Japan wins architecture prize again
JAPANESE architect Shigeru Ban, noted for his airy modernist designs and humanitarian work, has won the 2014 Pritzker Architecture Prize, the top award in the field, organizers said on Monday.
Mr Ban, 56, is the second architect from Japan to win the US$100,000 (S$127,000) prize consecutively and the third architect in the past five years from the country. Last year's winner was Mr Toyo Ito.
The Pritzker Architecture Prize was created by the late Jay Pritzker and his wife, Cindy, in 1979 to honour the world's most innovative architects.
Mr Ban is, perhaps, best distinguished for his breezy, economical designs, such as the Centre Pompidou museum in Metz, France, with its undulating white roof supported by wooden latticework. His works are known for using low-cost materials that are often locally sourced.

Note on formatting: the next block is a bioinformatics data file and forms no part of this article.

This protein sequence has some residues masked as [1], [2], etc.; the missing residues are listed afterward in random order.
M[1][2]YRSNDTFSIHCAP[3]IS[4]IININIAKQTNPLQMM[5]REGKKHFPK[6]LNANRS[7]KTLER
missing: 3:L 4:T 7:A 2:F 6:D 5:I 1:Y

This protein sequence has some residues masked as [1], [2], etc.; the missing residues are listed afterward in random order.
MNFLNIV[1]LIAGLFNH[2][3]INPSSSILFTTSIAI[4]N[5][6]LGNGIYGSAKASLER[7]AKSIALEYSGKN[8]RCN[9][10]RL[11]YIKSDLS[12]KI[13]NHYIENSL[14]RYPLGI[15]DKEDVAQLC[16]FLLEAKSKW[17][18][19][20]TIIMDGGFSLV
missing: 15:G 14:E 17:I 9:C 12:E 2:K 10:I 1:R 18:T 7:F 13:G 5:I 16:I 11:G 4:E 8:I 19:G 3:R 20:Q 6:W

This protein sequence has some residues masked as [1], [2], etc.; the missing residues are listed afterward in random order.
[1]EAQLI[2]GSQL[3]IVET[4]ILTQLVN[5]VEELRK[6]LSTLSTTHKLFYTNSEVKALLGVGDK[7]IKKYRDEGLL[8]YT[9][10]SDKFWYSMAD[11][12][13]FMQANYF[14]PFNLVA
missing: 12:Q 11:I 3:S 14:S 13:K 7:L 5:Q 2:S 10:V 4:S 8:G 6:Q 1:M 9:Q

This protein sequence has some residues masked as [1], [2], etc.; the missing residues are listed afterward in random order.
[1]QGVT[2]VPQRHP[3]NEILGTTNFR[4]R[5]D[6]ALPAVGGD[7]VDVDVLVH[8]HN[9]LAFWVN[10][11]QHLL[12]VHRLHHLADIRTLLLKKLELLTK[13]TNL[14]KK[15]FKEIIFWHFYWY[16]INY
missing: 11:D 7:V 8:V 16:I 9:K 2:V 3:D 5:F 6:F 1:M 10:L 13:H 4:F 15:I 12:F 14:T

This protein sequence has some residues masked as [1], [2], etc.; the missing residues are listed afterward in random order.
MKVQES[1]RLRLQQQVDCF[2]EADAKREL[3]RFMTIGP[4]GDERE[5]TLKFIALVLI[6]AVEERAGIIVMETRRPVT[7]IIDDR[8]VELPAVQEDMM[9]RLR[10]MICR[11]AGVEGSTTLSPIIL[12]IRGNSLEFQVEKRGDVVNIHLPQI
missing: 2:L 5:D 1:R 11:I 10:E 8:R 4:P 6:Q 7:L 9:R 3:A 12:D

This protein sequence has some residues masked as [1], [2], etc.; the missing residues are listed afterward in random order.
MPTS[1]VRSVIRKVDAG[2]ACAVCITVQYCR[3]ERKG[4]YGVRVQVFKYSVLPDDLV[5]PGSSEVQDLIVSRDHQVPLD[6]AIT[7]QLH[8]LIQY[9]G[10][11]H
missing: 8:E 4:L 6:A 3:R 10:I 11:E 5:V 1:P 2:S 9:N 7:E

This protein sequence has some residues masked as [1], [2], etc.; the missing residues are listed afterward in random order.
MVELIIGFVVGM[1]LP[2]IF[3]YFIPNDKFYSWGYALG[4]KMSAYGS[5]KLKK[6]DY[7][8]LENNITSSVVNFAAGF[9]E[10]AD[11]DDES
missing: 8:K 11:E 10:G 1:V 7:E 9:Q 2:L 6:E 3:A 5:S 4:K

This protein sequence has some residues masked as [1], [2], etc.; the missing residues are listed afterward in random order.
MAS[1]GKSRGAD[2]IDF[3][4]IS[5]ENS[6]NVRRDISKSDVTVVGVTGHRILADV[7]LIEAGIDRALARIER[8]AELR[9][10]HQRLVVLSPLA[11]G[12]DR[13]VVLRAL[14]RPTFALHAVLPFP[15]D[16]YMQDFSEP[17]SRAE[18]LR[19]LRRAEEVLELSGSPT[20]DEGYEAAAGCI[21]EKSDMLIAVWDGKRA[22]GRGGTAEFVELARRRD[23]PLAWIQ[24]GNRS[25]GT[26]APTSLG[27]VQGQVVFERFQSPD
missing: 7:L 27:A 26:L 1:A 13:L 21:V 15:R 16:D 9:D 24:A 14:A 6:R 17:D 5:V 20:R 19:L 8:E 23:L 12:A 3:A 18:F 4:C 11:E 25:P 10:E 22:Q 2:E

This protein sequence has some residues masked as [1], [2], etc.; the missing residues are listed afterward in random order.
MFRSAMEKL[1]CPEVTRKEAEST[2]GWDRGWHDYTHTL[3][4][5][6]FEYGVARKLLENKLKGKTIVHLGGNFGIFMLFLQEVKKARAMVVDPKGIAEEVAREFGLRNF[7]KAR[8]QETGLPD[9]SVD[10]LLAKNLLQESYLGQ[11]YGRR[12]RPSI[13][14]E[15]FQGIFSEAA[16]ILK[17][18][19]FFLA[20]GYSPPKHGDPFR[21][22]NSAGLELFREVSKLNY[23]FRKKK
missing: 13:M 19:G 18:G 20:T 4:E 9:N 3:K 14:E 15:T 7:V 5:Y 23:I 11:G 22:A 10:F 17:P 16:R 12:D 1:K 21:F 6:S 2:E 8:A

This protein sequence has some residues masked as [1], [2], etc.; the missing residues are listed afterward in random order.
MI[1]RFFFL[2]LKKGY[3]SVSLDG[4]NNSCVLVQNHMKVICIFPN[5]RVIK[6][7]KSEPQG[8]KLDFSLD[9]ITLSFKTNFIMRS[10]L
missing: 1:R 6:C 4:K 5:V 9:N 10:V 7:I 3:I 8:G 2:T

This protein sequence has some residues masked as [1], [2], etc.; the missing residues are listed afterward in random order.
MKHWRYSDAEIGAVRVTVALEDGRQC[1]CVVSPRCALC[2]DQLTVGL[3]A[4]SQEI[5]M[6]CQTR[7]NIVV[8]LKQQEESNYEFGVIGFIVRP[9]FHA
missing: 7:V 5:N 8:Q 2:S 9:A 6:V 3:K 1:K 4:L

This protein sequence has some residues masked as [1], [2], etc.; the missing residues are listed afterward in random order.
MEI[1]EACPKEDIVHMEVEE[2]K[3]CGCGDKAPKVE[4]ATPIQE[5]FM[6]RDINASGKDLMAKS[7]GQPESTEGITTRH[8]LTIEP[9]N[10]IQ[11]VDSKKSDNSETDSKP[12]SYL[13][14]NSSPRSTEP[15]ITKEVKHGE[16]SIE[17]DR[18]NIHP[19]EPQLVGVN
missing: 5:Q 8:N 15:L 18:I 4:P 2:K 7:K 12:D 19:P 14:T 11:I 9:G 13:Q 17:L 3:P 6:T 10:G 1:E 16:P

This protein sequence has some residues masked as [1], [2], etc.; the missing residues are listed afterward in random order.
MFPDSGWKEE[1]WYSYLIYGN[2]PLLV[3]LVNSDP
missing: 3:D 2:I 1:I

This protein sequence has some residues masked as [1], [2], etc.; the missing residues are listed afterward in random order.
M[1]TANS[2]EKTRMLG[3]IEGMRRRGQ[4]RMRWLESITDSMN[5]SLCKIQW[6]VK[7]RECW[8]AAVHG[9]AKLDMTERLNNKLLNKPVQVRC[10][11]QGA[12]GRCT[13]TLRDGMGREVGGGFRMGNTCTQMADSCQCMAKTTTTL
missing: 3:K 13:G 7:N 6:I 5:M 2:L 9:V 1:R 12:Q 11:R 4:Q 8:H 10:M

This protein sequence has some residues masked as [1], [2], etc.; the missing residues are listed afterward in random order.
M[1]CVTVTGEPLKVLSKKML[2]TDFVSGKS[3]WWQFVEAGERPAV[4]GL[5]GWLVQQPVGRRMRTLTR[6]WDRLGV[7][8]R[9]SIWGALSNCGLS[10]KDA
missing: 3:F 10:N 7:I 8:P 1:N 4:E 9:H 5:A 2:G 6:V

"Mr Shigeru Ban is a force of nature, which is entirely appropriate in the light of his voluntary work for the homeless and dispossessed in areas that have been devastated by natural disasters," Mr Peter Palumbo, Pritzker jury chairman, said in a statement.
Mr Ban, who said he was greatly influenced by the simplicity and efficiency of Japanese carpentry, has also devoted much of his designs to humanitarian efforts.
He first designed shelters from low-cost and reusable items, often in the form of paper tubes, for refugees of the 1994 conflict in Rwanda and also for those affected by the 1995 earthquake in Kobe, Japan. The Pritzker jury cited the works as "simple, dignified, low-cost, recyclable shelters and community buildings for the disaster victims".
Mr Ban said: "When I started working this way, almost 30 years ago, nobody was talking about the environment. But this way of working came naturally to me."